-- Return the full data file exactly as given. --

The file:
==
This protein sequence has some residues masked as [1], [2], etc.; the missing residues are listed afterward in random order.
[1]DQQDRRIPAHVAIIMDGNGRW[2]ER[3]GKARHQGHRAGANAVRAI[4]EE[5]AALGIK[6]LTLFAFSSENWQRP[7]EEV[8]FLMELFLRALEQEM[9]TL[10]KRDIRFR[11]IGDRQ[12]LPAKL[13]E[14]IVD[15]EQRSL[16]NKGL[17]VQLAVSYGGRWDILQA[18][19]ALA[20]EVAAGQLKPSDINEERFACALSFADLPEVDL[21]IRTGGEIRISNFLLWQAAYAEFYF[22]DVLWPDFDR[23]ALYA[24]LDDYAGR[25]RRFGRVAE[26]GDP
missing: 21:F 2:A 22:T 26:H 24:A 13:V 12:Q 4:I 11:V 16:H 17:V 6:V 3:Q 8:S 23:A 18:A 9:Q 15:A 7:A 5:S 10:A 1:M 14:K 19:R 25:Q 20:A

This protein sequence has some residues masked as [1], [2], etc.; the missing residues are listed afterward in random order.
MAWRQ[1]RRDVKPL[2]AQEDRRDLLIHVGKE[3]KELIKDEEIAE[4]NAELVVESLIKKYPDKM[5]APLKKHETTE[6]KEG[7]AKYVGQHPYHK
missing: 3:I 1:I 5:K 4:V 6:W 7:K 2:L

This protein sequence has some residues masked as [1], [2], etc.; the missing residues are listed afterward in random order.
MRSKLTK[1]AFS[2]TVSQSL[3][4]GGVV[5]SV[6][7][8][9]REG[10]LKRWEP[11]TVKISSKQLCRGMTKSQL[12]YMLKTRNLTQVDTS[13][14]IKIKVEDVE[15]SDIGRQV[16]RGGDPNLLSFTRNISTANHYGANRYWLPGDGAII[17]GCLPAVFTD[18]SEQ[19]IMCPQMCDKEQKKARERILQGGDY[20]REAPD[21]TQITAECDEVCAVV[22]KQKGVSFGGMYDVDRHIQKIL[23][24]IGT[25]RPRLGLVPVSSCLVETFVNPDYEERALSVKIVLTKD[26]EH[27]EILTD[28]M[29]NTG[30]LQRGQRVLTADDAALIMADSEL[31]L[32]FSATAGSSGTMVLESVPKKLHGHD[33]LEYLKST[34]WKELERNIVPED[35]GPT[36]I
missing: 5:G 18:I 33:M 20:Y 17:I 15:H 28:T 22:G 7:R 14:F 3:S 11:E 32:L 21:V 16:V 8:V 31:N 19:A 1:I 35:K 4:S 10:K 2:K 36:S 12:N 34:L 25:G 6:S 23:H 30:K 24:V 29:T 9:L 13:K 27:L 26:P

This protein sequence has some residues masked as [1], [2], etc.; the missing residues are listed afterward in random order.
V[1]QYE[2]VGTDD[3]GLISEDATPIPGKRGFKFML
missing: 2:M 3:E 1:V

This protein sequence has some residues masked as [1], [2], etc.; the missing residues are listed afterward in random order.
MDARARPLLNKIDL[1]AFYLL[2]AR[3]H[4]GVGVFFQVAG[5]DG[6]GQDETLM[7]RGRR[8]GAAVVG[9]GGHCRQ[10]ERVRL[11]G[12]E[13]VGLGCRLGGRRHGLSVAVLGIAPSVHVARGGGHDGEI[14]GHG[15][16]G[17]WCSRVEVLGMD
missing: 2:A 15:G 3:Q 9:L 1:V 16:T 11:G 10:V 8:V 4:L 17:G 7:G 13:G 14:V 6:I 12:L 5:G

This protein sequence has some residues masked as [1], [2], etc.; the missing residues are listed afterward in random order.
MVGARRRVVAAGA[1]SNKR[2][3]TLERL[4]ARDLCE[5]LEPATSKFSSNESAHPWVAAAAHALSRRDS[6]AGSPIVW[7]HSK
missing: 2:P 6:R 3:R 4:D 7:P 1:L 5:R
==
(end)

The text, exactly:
This protein sequence has some residues masked as [1], [2], etc.; the missing residues are listed afterward in random order.
[1]DQQDRRIPAHVAIIMDGNGRW[2]ER[3]GKARHQGHRAGANAVRAI[4]EE[5]AALGIK[6]LTLFAFSSENWQRP[7]EEV[8]FLMELFLRALEQEM[9]TL[10]KRDIRFR[11]IGDRQ[12]LPAKL[13]E[14]IVD[15]EQRSL[16]NKGL[17]VQLAVSYGGRWDILQA[18][19]ALA[20]EVAAGQLKPSDINEERFACALSFADLPEVDL[21]IRTGGEIRISNFLLWQAAYAEFYF[22]DVLWPDFDR[23]ALYA[24]LDDYAGR[25]RRFGRVAE[26]GDP
missing: 21:F 2:A 22:T 26:H 24:A 13:V 12:Q 4:I 11:V 16:H 17:V 6:V 3:Q 8:S 23:A 18:A 9:Q 15:A 7:A 5:S 10:A 1:M 14:K 19:R 25:Q 20:A

This protein sequence has some residues masked as [1], [2], etc.; the missing residues are listed afterward in random order.
MAWRQ[1]RRDVKPL[2]AQEDRRDLLIHVGKE[3]KELIKDEEIAE[4]NAELVVESLIKKYPDKM[5]APLKKHETTE[6]KEG[7]AKYVGQHPYHK
missing: 3:I 1:I 5:K 4:V 6:W 7:K 2:L

This protein sequence has some residues masked as [1], [2], etc.; the missing residues are listed afterward in random order.
MRSKLTK[1]AFS[2]TVSQSL[3][4]GGVV[5]SV[6][7][8][9]REG[10]LKRWEP[11]TVKISSKQLCRGMTKSQL[12]YMLKTRNLTQVDTS[13][14]IKIKVEDVE[15]SDIGRQV[16]RGGDPNLLSFTRNISTANHYGANRYWLPGDGAII[17]GCLPAVFTD[18]SEQ[19]IMCPQMCDKEQKKARERILQGGDY[20]REAPD[21]TQITAECDEVCAVV[22]KQKGVSFGGMYDVDRHIQKIL[23][24]IGT[25]RPRLGLVPVSSCLVETFVNPDYEERALSVKIVLTKD[26]EH[27]EILTD[28]M[29]NTG[30]LQRGQRVLTADDAALIMADSEL[31]L[32]FSATAGSSGTMVLESVPKKLHGHD[33]LEYLKST[34]WKELERNIVPED[35]GPT[36]I
missing: 5:G 18:I 33:M 20:Y 17:I 15:H 28:T 22:G 7:R 14:F 3:S 11:E 32:L 21:V 16:V 8:V 31:N 19:A 1:I 35:K 4:S 10:K 2:K 36:S 12:N 34:L 25:G 6:S 23:H 30:K 24:V 29:T 9:L 13:K 27:L 26:P

This protein sequence has some residues masked as [1], [2], etc.; the missing residues are listed afterward in random order.
V[1]QYE[2]VGTDD[3]GLISEDATPIPGKRGFKFML
missing: 2:M 3:E 1:V

This protein sequence has some residues masked as [1], [2], etc.; the missing residues are listed afterward in random order.
MDARARPLLNKIDL[1]AFYLL[2]AR[3]H[4]GVGVFFQVAG[5]DG[6]GQDETLM[7]RGRR[8]GAAVVG[9]GGHCRQ[10]ERVRL[11]G[12]E[13]VGLGCRLGGRRHGLSVAVLGIAPSVHVARGGGHDGEI[14]GHG[15][16]G[17]WCSRVEVLGMD
missing: 2:A 15:G 3:Q 9:L 1:V 16:T 11:G 10:V 8:V 4:L 17:G 7:G 13:G 14:V 6:I 12:L 5:G

This protein sequence has some residues masked as [1], [2], etc.; the missing residues are listed afterward in random order.
MVGARRRVVAAGA[1]SNKR[2][3]TLERL[4]ARDLCE[5]LEPATSKFSSNESAHPWVAAAAHALSRRDS[6]AGSPIVW[7]HSK
missing: 2:P 6:R 3:R 4:D 7:P 1:L 5:R